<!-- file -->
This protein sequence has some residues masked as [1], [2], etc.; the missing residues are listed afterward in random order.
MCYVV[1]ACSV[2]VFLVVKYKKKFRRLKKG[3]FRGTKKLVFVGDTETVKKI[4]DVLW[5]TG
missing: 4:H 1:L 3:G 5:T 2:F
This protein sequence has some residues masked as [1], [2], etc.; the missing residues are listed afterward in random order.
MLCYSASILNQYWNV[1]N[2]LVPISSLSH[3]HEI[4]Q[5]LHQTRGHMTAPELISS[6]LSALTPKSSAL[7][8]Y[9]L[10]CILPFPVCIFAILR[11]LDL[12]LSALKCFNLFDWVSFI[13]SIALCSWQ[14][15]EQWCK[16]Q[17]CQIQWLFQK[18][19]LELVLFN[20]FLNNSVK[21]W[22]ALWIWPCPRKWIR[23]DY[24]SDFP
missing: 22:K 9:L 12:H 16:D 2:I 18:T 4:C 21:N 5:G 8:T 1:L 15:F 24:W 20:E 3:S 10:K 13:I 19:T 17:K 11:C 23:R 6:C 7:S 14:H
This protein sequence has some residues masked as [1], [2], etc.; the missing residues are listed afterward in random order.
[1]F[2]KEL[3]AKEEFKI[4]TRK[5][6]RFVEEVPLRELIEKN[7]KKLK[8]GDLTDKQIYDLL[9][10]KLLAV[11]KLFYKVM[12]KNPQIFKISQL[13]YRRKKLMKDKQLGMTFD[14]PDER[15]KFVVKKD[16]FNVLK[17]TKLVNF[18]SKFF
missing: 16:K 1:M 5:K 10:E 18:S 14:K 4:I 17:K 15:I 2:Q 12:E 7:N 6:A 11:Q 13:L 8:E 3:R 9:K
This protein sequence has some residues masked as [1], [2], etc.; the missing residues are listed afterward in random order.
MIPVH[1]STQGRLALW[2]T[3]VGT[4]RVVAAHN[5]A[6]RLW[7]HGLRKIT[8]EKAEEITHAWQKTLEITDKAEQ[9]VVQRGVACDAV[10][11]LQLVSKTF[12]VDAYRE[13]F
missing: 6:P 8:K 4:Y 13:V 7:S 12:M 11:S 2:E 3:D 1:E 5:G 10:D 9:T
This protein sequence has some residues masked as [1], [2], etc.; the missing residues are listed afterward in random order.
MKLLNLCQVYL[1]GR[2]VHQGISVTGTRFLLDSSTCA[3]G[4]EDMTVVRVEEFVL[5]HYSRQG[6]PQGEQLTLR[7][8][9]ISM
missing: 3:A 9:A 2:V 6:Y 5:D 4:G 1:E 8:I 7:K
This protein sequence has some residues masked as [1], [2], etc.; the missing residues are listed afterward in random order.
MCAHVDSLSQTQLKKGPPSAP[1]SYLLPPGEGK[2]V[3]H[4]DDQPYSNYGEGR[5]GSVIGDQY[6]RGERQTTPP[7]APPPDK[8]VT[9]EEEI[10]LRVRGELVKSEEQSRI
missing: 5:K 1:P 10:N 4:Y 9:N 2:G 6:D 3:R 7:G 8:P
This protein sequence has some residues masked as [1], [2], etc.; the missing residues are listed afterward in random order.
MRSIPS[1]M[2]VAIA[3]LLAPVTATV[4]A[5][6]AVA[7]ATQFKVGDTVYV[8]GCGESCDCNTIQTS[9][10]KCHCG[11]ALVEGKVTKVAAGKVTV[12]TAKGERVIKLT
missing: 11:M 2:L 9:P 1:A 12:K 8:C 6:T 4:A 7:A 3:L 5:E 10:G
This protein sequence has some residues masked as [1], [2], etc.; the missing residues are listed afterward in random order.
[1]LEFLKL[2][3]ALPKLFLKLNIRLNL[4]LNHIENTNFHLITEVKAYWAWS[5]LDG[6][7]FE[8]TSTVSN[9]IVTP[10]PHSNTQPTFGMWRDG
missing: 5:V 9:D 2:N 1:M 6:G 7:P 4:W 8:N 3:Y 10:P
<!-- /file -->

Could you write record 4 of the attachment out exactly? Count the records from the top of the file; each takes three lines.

This protein sequence has some residues masked as [1], [2], etc.; the missing residues are listed afterward in random order.
MIPVH[1]STQGRLALW[2]T[3]VGT[4]RVVAAHN[5]A[6]RLW[7]HGLRKIT[8]EKAEEITHAWQKTLEITDKAEQ[9]VVQRGVACDAV[10][11]LQLVSKTF[12]VDAYRE[13]F
missing: 6:P 8:K 4:Y 13:V 7:S 12:M 11:S 2:E 3:D 1:E 5:G 10:D 9:T